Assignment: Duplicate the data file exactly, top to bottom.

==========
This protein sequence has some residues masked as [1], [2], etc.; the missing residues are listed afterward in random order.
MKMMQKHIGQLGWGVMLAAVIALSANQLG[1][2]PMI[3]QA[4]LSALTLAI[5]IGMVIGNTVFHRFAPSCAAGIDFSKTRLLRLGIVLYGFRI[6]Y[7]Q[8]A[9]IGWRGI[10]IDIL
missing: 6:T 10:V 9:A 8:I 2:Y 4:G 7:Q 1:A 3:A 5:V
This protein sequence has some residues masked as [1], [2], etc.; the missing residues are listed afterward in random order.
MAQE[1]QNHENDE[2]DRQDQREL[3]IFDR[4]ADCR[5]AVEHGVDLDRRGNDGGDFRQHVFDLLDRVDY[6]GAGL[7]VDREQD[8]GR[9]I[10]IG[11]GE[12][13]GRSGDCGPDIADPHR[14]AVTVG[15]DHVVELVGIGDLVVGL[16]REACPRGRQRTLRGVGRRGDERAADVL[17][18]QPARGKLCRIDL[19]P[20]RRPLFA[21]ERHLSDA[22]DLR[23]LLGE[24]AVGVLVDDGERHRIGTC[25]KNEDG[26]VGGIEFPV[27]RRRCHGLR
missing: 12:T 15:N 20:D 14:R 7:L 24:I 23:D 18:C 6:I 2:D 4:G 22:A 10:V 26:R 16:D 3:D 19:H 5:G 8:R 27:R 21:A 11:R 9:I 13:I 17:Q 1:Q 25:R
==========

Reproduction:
This protein sequence has some residues masked as [1], [2], etc.; the missing residues are listed afterward in random order.
MKMMQKHIGQLGWGVMLAAVIALSANQLG[1][2]PMI[3]QA[4]LSALTLAI[5]IGMVIGNTVFHRFAPSCAAGIDFSKTRLLRLGIVLYGFRI[6]Y[7]Q[8]A[9]IGWRGI[10]IDIL
missing: 6:T 10:V 9:A 8:I 2:Y 4:G 7:Q 1:A 3:A 5:V
This protein sequence has some residues masked as [1], [2], etc.; the missing residues are listed afterward in random order.
MAQE[1]QNHENDE[2]DRQDQREL[3]IFDR[4]ADCR[5]AVEHGVDLDRRGNDGGDFRQHVFDLLDRVDY[6]GAGL[7]VDREQD[8]GR[9]I[10]IG[11]GE[12][13]GRSGDCGPDIADPHR[14]AVTVG[15]DHVVELVGIGDLVVGL[16]REACPRGRQRTLRGVGRRGDERAADVL[17][18]QPARGKLCRIDL[19]P[20]RRPLFA[21]ERHLSDA[22]DLR[23]LLGE[24]AVGVLVDDGERHRIGTC[25]KNEDG[26]VGGIEFPV[27]RRRCHGLR
missing: 12:T 15:N 20:D 14:R 7:L 24:I 23:D 18:C 6:I 2:D 4:G 22:A 10:V 26:R 16:D 3:D 19:H 5:G 8:R 27:R 21:A 11:R 9:I 13:I 17:Q 1:Q 25:R